Giants have fate of Boys in their hands

The Giants have two opportunities in the next four weeks to bury Dallas in an even deeper hole. AP Photo/Evan Pinkus

It's hard to believe that only a month ago, both the Dallas Cowboys and New York Giants were in the same boat. The Cowboys improved to 1-2 with what we thought was a turnaround performance against the Houston Texans while the Giants fell to 1-2 following an embarrassing 29-10 home loss to the Tennessee Titans.

From that point on, these teams have been polar opposites. The Giants have turned back the clock (to 2007) with a devastating pass rush that has fueled a three-game winning streak. And most important, of course, my pick to represent the NFC in the North Texas Super Bowl is back in play.

With a 1-4 record, the Cowboys' playoff hopes are hanging by a thread. Desperate times call for desperate owners walking into locker rooms and addressing their players. We've yet to obtain a transcript of Jerry Jones' inspirational message this week, but my gut tells me he went back to the (oil) well for one of his "I was once broke" stories that are best delivered at Jones family campfires -- in forests they own.

Through divine intervention (the NFL schedule maker), the Giants have two cracks at burying the Cowboys for good in the next four weeks. I've already set the ESPN.com record for consecutive obits on the Cowboys' season, but I think a loss to the Giants on Sunday would even make Jones, the Tony Robbins of the NFL, hang his head in resignation. I'm at a complete loss for why the Cowboys are three-point favorites to win this game. (Have four of their five games been blacked out in Vegas?)

On paper and on film, the Giants are the superior team. I would argue they have the best quarterback, running back and wide receiver (Hakeem Nicks) in the NFC East right now. And the arrival of Antrel Rolle and Deon Grant via free agency has turned a position of weakness (safety) into a strength. In the watered-down NFC, the Giants and Eagles have to be considered elite teams.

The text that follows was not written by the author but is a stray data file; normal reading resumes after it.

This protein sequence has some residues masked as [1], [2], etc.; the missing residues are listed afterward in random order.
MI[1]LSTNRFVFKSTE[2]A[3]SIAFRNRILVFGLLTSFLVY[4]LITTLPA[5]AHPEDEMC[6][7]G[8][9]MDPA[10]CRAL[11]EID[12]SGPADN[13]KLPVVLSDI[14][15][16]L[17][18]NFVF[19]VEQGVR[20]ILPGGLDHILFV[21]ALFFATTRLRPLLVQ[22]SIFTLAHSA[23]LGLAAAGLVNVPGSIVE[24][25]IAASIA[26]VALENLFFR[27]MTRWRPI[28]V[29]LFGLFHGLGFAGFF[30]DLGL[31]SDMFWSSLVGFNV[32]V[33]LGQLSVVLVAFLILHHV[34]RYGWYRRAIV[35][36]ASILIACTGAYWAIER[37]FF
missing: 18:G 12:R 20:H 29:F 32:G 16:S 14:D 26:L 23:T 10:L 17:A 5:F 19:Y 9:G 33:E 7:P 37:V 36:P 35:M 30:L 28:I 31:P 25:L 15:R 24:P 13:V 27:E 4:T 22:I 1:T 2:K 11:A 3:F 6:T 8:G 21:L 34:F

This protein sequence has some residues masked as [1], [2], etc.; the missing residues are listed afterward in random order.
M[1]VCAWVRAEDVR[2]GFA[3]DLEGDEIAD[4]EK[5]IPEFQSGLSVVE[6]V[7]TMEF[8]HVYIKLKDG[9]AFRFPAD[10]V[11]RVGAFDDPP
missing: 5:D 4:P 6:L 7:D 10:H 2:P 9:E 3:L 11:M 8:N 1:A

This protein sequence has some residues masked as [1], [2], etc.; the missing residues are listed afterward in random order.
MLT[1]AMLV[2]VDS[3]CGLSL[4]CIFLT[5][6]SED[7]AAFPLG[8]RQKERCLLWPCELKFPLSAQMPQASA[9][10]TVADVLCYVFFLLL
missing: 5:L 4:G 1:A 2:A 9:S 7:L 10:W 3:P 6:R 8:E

The Giants and Cowboys are both capable of shooting themselves in the foot (see Giants versus Titans), but Dallas has taken its self-inflicted mistakes to new levels. Coach Wade Phillips, a man who's always on the verge of quoting the favorable portions of his résumé, finally had to adopt the NCAA touchdown celebration rules following two infractions. It's sad when a grown man has to begin his team meetings by reminding players not to leap-frog or flash signs honoring their alma maters, or in Sam Hurd's case, rock 'n' roll.

The Cowboys have spent the week deluding themselves into seeing a 1-4 record as an ugly lie. How can a team that has outgained its opponents by 600 yards be in such a fix? The funny thing is, Giants coach Tom Coughlin was trotting out that "we were the better team" mess following the loss to the Titans.

The Giants had the good fortune to encounter Jay Cutler and his offensive line the following Sunday night and suddenly New York remembered what it was like to play dominant defense. Osi Umenyiora, who infamously threatened retirement this past offseason if he wasn't a starter in 2010, has seven sacks and six forced fumbles in the past three games. And those staggering totals have coincided with the loss of defensive end Mathias Kiwanuka to a neck injury. Kiwanuka is one of the most versatile defensive players in the game, but the Giants have somehow flourished in his absence. At least one Giants defensive lineman jokingly accused Umenyiora of padding his stats in recent weeks.

"One of the funniest things is we have been on Osi because we finally figured out why he always strips the ball ... so he never has to share a sack," defensive tackle Barry Cofield told ESPNNewYork.com. "We figured out Osi's plan and we have to figure out a way to combat that."

Perhaps players simply needed a little time to adjust to new defensive coordinator Perry Fewell's scheme. Some of you might recall the 2007 Super Bowl team starting 0-2 while Michael Strahan, Justin Tuck and Umenyiora adjusted to a new defensive coordinator named Steve Spagnuolo. A goal-line stand against the Redskins in Week 3 served as the springboard for a remarkable season.

I've heard the Cowboys point to the Giants' slow start in 2007 as a source of inspiration, but this team has probably dug itself too deep a hole to stage a dramatic turnaround. The Cowboys have looked so inept that Coughlin's in the unfamiliar position of trying to convince his players not to take them lightly.

"I'm not worried about records," Coughlin told reporters Thursday. "I just look at the tape and make my assessment of the team we're playing. As I said, they're 0-1 in the division. We haven't played yet."

I don't think getting up for this game will be a problem for a team that took great pride (and glee) in opening Cowboys Stadium with a road win last September. Even the empty quote known as Eli Manning took time to sign a wall in the visiting locker room that evening, although he continues to maintain that he was talked into it by a sneaky locker room attendant.

His signature has been painted over, but I bet that dastardly Eli will come armed with a Sharpie on Monday.